The “Shut Up” Mommy

The weekend before last, I had the privilege of speaking at a parenting class at Living Word Community Church in Red Lion, PA. There were two main speakers, Carey Nieuwhof, a pastor from Ontario, and yours truly. I really enjoyed Carey’s keynote, but what resonated with me most was a very important, but overlooked point. When we are without margin and living like crazy people, we are not the best parents. To be an attentive, kind parent is to be rested, living with ample margin. The more tired, the more mean we’ll be.

Flying home that night, his message still lolling around in my brain, I sat across the aisle from a marginless mommy. She had a four-ish-year-old daughter who acted entirely sweet. She mostly kept to herself, occasionally asking her mom a question. And every time she dared to pipe up, her mom shushed her (loudly, not sure how that works) by saying, “Shut up!” I tried to give the little girl eye contact, empathy pouring out of me, but she was too hurt to even look my way.

Of course I thought of numerous ways to gently approach this mother and let her know that her parenting approach was hurting her daughter, but I realized that my intervention would only embarrass and possibly enrage the mother. She might just take it out further on the little girl.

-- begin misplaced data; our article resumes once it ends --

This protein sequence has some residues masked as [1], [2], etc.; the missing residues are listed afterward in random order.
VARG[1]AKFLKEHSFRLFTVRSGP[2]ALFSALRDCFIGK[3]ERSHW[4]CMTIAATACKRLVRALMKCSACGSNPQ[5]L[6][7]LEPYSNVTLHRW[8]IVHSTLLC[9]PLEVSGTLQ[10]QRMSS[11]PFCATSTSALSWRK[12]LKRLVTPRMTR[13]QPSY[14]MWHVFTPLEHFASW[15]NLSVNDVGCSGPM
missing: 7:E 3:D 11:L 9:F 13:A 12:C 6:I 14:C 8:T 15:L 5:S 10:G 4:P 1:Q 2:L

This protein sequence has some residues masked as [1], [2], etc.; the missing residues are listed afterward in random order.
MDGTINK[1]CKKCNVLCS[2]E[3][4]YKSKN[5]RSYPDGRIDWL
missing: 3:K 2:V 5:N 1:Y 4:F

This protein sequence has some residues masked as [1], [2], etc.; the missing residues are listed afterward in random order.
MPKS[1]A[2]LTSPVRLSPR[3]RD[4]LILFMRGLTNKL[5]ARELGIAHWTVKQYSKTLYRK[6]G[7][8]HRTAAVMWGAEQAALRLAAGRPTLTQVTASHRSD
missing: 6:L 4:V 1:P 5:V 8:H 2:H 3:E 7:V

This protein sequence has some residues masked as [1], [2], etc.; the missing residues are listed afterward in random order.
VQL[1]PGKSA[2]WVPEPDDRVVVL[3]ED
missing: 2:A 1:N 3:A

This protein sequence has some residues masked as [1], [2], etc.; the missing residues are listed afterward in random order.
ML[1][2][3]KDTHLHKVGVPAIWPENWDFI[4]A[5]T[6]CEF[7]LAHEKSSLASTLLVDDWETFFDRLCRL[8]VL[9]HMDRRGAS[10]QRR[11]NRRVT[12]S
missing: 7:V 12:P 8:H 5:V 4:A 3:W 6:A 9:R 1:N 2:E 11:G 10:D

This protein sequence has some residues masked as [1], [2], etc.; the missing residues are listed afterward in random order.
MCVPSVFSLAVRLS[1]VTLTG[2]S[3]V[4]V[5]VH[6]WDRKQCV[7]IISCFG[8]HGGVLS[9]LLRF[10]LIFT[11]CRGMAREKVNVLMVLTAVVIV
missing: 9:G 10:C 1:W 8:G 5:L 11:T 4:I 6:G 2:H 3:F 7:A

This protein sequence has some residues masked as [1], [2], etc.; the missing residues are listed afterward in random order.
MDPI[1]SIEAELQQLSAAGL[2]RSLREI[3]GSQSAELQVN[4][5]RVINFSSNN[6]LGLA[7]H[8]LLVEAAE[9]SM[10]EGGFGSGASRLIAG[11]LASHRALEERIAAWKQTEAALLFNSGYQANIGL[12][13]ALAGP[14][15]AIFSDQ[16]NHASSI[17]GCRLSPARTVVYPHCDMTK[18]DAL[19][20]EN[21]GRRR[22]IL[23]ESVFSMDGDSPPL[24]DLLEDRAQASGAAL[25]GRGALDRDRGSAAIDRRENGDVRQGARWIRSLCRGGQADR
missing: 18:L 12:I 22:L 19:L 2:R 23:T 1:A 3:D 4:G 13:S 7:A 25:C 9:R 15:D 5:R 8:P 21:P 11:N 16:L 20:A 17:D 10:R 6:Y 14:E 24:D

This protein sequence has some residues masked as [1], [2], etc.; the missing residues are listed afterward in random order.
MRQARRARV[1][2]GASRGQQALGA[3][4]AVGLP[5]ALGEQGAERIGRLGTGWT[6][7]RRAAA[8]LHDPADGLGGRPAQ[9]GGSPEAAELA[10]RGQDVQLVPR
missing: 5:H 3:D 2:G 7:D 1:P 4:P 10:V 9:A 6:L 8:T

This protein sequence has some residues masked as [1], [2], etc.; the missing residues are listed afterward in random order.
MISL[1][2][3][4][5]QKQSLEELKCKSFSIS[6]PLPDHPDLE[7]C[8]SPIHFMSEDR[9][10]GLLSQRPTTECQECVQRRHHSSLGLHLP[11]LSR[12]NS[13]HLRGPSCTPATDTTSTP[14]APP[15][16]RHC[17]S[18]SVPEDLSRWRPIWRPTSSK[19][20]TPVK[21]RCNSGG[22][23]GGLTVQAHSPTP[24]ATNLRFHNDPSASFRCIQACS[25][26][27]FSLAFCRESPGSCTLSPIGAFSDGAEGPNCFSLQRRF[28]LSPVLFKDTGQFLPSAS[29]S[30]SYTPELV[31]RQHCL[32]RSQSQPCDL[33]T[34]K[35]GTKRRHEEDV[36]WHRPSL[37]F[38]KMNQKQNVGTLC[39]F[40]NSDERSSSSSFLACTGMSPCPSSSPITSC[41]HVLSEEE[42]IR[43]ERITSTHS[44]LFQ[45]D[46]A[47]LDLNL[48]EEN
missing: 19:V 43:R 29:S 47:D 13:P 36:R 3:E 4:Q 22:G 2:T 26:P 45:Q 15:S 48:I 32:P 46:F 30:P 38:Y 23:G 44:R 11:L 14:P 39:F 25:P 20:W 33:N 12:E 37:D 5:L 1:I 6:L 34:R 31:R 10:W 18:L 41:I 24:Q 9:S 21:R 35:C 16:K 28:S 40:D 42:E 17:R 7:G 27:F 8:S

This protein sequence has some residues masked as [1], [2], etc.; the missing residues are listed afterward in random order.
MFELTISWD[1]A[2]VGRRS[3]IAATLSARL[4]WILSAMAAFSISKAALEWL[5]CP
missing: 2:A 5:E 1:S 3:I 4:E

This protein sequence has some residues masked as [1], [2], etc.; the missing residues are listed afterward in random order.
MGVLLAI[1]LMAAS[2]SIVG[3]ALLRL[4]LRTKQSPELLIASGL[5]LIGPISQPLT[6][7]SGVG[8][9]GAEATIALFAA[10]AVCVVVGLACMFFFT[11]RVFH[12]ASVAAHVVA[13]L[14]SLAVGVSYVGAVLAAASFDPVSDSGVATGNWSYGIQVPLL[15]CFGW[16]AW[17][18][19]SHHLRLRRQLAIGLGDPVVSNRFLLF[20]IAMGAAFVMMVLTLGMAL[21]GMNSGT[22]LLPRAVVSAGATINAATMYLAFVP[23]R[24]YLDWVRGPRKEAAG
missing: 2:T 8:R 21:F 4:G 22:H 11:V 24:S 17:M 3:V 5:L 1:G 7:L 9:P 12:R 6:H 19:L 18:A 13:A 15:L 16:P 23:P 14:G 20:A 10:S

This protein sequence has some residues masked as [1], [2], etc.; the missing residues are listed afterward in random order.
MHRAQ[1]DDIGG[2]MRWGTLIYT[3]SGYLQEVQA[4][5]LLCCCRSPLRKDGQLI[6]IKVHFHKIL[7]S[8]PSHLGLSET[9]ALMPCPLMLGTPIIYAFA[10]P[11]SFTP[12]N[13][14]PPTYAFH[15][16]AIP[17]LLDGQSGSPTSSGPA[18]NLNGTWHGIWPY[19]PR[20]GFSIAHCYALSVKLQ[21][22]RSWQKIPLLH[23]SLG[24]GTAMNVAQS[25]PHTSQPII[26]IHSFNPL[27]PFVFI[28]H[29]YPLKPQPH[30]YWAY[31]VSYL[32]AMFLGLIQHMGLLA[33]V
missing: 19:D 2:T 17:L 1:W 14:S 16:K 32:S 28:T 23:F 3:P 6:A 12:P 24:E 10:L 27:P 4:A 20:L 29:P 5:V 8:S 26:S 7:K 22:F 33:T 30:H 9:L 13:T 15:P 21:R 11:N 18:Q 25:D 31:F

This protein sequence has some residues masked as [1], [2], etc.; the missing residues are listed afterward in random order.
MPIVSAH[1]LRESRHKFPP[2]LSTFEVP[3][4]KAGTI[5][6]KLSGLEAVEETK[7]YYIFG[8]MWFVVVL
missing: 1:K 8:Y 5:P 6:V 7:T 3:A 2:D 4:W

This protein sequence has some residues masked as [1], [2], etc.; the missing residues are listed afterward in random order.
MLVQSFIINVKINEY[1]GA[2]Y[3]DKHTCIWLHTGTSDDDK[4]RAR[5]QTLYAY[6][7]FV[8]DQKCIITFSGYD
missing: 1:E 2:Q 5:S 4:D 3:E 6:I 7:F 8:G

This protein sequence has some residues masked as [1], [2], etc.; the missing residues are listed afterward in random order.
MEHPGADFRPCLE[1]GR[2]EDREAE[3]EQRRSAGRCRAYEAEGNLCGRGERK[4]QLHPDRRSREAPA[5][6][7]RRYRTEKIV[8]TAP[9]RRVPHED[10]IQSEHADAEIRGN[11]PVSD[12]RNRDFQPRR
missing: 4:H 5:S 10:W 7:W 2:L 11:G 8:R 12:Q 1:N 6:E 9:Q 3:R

So I prayed for the little girl and the mother with every single “Shut up” muttered and spewed. Every time I heard those awful two words, I physically felt sick. I remembered Carey’s words and realized that this mommy probably had no margin in her life. Her patience had left the airplane, and she took out her harassed mood on this poor little girl.

When I came home, I noticed my youngest (13) on the couch. She’d had some difficult things happen to her over the weekend. But after a long flight with the Shut Up lady and a weariness I couldn’t stop, I chose not to engage her. Two days later, (ouch), she opened up to me about some things she’s been going through. Big things. Hard things. And I realized that I had let my own weariness prevent me from positively engaging with her in the moment.

So Carey Nieuwhof, you’re right. So right. As parents we must be engaged, but to be so means we take care of ourselves. We rest. We don’t live mach 5 with our hair on fire. We refuel and replenish. Not just for our sake, but for the sake of our kids.

Q4u: When have you learned the importance of margin and parenting? How?

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